The Business Times

Revolut drops out of Singapore digibank race over high capital requirement

CEO of high-profile UK-based fintech says it's a 'no' for now, following extensive talks with potential partners

Published Tue, Nov 12, 2019 · 09:50 PM


AS THE deadline for digital banking applications creeps closer, high-profile payments fintech Revolut has closed the door to joining Singapore's digital bank landscape over high capital requirements, its top executive told The Business Times (BT).

"Based on our initial analysis, it does not make sense to have a banking licence here because of the high capital requirements," said Revolut chief executive Nikolay Storonsky on the sidelines of the Singapore FinTech Festival and Singapore Week of Innovation and TeCHnology (SFF x SWITCH) conference.

This comes even as the UK-based fintech has been in talks with "almost every single company" in Singapore that has mulled a digital banking licence, a Revolut spokesperson further told BT.

The Monetary Authority of Singapore is accepting applications for up to five digital banking licences (up to two for retail banking, and up to three for wholesale banking) until Dec 31.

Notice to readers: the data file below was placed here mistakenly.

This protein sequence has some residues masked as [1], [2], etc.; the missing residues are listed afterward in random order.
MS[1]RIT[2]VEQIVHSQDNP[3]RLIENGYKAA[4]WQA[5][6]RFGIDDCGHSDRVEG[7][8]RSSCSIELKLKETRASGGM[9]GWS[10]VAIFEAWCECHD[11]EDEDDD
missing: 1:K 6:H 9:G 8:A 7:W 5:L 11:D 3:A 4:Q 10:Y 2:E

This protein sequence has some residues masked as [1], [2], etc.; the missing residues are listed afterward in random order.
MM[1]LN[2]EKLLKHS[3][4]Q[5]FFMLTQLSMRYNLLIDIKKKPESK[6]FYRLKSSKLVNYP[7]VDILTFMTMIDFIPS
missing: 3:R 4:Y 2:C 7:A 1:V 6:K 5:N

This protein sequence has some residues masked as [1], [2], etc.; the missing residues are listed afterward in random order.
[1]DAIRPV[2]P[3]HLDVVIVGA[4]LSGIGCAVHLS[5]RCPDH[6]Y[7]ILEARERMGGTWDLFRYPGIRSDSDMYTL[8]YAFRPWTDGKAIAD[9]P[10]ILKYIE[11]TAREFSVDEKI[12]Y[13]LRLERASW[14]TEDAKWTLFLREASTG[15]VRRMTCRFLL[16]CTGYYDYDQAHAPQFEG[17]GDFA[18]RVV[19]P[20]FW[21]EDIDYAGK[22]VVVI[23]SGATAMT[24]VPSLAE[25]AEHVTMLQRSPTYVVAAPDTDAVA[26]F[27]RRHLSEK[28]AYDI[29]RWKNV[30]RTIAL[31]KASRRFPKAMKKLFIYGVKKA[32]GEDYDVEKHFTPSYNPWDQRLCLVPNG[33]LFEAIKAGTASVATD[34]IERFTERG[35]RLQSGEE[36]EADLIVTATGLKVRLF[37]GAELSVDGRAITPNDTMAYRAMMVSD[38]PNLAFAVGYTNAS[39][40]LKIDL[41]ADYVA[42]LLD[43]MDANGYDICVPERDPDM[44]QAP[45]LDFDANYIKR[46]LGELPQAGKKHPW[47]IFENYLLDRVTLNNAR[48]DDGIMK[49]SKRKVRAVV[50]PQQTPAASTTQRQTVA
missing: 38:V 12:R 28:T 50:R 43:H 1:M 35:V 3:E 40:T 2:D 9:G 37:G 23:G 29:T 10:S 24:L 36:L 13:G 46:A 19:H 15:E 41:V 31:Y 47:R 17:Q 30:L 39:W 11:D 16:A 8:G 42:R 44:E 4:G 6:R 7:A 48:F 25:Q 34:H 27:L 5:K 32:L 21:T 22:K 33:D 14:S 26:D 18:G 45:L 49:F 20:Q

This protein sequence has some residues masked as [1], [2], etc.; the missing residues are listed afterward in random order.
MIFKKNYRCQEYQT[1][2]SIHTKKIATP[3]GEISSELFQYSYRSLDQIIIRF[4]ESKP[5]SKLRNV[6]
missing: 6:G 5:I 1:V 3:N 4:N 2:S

An applicant for the digital full bank should meet the minimum paid-up capital of S$1.5 billion within three to five years from commencement of business. At the restricted stage, the minimum paid-up capital stands at S$15 million.

To be clear, Revolut will still be chatting with potential partners up until the deadline next month.

But when asked if the firm is likely to send in an application, Mr Storonsky told BT: "Purely based on how high the requirements are, for now at least, it's a 'no'."

Revolut recently made its mark in Singapore with the launch of its multicurrency e-wallet last month.

Through the Revolut app, individuals can hold and exchange 14 currencies at the interbank "Google" exchange rate, send and receive money from Revolut users for free, as well as spend in over 150 currencies using a FX-linked Visa debit card.

The firm is not the only one among its peers to have shied away from a digital banking licence.

Earlier this month, Bloomberg reported that homegrown payments startup Instarem (recently rebranded as Nium) will not contest for a licence.

In October, BT reported that UK-based fintech TransferWise has also ruled out plans to become a digital bank, and will instead look to ramp up its core business of cross-border payments in the region.



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